Australia: Catholic Church stole 150,000 newborns - Moment Mal
Brisbane Times: Pamela O'Brien faced a "friendless, soulless and penniless" existence after her precious baby Angela was stolen from her and forcibly adopted out. Pam was one of about 150,000 unwed mothers who had their babies taken against their will at the hands of churches, hospitals and adoption agencies between the 1950s and 1970s.
A Senate committee which investigated the Commonwealth government's involvement in past forced adoption practices tabled its report in the upper house on Wednesday and made 20 recommendations. But its central recommendation is that Australian governments formally apologise to mothers and children who were victims of past forced adoption practices.
Australian Greens senator Rachel Siewert, who chaired the inquiry, broke down as she tabled the report which took 18 months to assemble from hours of testimony. "It is undoubted that past policies and practices have caused great harm and hurt to mothers, fathers, adoptees and their family members," she told the chamber.
"It is time for governments and institutions involved to accept that such actions were wrong, not merely by today's standards but by the values and laws of the time."
But for Pam, 62, and her daughter Angela Barra, now 44, who both gave evidence to the senate community affairs inquiry, an apology is tokenistic and won't make up for the decades the pair lost. Pam was kicked out of home and humiliated by the shame she had brought on her family after falling pregnant at 18.
Her mother hit her across the face when she found out."She said `You piece of rubbish - you get out'," Pam told AAP at Parliament House in Canberra. "These days my mother, if she could turn the clock back, she'd cut her throat." She has foggy memories of Angela's birth at The Mater Hospital in Brisbane and believes she was heavily drugged, so her daughter could be removed. "How dare these holier than thou people in their ivory towers, think they've got the right to take peoples' children because they didn't fit the social mores of the day," she said.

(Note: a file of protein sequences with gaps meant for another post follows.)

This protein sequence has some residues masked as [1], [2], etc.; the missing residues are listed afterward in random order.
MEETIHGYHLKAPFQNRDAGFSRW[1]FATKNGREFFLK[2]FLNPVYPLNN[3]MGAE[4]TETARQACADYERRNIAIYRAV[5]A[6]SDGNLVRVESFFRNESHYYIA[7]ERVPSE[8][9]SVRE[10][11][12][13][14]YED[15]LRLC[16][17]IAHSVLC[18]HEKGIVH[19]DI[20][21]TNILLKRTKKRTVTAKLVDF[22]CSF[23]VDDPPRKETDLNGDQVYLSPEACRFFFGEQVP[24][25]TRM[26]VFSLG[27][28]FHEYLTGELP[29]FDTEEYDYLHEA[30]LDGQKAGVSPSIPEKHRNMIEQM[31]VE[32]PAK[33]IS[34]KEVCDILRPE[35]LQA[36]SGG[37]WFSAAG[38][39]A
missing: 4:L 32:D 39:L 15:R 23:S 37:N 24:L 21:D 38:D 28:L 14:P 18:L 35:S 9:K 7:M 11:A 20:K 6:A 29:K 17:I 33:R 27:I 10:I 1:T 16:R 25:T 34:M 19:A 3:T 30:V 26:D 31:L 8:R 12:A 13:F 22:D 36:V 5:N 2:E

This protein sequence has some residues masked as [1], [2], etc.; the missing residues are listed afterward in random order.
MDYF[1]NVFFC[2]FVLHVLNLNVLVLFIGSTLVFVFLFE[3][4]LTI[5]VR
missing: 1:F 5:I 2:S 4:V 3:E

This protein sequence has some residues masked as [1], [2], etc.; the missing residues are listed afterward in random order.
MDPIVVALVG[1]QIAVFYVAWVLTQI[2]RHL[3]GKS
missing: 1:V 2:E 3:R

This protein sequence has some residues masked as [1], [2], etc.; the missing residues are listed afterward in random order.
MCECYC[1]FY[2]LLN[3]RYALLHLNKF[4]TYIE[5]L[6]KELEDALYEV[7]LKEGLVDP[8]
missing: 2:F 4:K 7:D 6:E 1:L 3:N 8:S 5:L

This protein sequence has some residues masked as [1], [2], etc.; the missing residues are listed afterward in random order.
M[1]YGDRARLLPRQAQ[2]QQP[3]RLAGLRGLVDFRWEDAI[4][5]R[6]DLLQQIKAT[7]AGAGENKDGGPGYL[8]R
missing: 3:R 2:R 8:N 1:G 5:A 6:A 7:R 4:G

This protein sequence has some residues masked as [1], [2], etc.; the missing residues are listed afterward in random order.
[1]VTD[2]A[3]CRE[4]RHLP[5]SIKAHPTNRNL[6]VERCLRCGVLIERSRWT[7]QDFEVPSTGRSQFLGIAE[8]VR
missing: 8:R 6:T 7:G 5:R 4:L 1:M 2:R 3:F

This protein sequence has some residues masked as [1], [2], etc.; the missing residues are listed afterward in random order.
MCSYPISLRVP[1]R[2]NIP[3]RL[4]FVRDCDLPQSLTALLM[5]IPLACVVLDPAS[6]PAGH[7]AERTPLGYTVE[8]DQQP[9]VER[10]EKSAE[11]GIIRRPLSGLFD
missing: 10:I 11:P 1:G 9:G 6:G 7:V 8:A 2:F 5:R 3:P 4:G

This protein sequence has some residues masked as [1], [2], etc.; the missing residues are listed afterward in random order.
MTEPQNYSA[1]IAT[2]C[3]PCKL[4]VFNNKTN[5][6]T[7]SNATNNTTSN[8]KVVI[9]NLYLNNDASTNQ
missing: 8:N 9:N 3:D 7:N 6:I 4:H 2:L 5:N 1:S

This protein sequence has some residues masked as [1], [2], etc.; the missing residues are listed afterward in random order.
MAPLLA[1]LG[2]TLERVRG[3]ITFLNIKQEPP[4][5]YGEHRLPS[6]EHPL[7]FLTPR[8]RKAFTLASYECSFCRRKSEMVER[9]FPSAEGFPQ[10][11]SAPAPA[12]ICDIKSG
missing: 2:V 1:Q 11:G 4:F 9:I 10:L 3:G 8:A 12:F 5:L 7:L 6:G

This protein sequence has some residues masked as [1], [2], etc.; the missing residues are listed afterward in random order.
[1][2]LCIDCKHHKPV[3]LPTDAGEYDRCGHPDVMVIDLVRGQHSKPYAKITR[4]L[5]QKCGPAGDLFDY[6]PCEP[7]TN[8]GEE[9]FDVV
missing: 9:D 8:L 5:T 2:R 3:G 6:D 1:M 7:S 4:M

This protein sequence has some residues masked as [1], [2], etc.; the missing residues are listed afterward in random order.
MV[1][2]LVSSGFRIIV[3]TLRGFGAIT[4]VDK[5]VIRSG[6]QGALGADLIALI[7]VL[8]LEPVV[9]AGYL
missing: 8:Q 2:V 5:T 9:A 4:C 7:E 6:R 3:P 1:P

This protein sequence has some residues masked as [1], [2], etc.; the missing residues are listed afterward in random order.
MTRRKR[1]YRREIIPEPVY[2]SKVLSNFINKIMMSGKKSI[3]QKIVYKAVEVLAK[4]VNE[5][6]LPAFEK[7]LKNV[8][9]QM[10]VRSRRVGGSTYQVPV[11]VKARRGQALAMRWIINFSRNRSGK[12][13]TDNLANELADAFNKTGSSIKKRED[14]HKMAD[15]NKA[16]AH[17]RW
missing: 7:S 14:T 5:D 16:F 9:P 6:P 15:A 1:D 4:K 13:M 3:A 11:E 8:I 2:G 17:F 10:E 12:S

Committee member and Labor senator Claire Moore said one of the most poignant moments of the inquiry was a woman telling the panel all she wanted was for her son to know she loved him and hadn't given him away. "To the people caught up in the horror of this history, we can now call it a horror and not pretend it didn't happen," Senator Moore said.
The report's other recommendations include setting up government-funded peer support groups to help victims, money for family tracing services and new birth certificates for adoptees. Committee member and Labor senator Carol Brown said women had been tricked into signing adoption papers and physically shackled to hospital beds. She said the pain of women affected was "unimaginable". "Doctors, nurses and midwives showed no respect to these women. "They were taunted about their unwed status."
Catholic Health Australia, admitted being involved in past forced adoptions, and apologised to victims in July last year. Chief executive Martin Laverty encouraged other organisations to apologise and supports the recommendations. "We think they are concrete steps that can help those affected by past adoption practices move towards healing," he said. While some adoptees had abusive upbringings in their new homes Angela was happy with her adoptive Italian parents.
"I know the truth now, it's taken all this time for me to know what happened to Pam, it's taken all this time for Pam to acknowledge what happened to her," Angela says. About 100 victims of past forced adoption practices were in the Senate public gallery when the report was tabled and many cried out and clapped during the ensuring speeches.